In the post Grenfell era, there is a clear focus on the need to tighten standards and improve the safety of residents.
The Fire Safety Act recently passed into law, mandating inspection of fire doors, external walls, the front doors of flats and the fire compartmentation in the common parts of blocks.
There is the threat of penalties and prosecution of “responsible persons”, generally landlords, who fail to comply.
The draft Building Safety Bill, published in July 2021, is intended to enhance disciplines in how buildings are built and maintained.
Among other provisions, the ultimate legislation is likely to create a new role of Building Safety Manager in “higher risk” buildings, and to require a “golden thread” of building data to be maintained.
There are calls for the bill to include a statutory framework for the recovery of fire safety remediation costs from responsible parties, where a building was not constructed in line with building regulations in force at the time.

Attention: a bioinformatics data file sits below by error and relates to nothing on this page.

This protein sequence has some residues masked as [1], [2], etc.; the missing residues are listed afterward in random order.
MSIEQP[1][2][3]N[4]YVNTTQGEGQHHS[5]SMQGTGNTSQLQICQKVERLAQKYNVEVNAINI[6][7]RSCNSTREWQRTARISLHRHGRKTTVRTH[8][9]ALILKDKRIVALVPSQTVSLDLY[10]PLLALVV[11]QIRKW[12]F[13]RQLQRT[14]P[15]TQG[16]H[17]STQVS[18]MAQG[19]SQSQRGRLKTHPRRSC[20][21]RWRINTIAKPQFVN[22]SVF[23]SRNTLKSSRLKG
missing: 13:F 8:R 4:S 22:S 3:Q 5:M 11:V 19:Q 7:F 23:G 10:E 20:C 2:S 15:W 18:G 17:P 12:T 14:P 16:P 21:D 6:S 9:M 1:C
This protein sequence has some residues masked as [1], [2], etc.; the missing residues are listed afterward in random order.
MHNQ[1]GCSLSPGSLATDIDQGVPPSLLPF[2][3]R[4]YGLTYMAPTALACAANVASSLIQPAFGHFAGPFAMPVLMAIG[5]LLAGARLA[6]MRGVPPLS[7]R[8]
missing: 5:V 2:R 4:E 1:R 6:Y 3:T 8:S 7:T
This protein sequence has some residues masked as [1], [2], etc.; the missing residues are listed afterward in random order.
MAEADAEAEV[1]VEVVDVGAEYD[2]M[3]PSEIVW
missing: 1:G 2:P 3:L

If adopted, this would remove the current requirement for landlords and agents to pursue cost recovery, and for leaseholders to take action against developers. This would be replaced by shifting costs directly to those responsible for poor materials, workmanship or construction standards.
E&J Estates is broadly supportive of these changes, with the caveat that new measures should be proportionate, particularly in relation to any additional costs involved.
E&J Estates and its network of agents are focussed on complying with all legislation, whatever its eventual shape.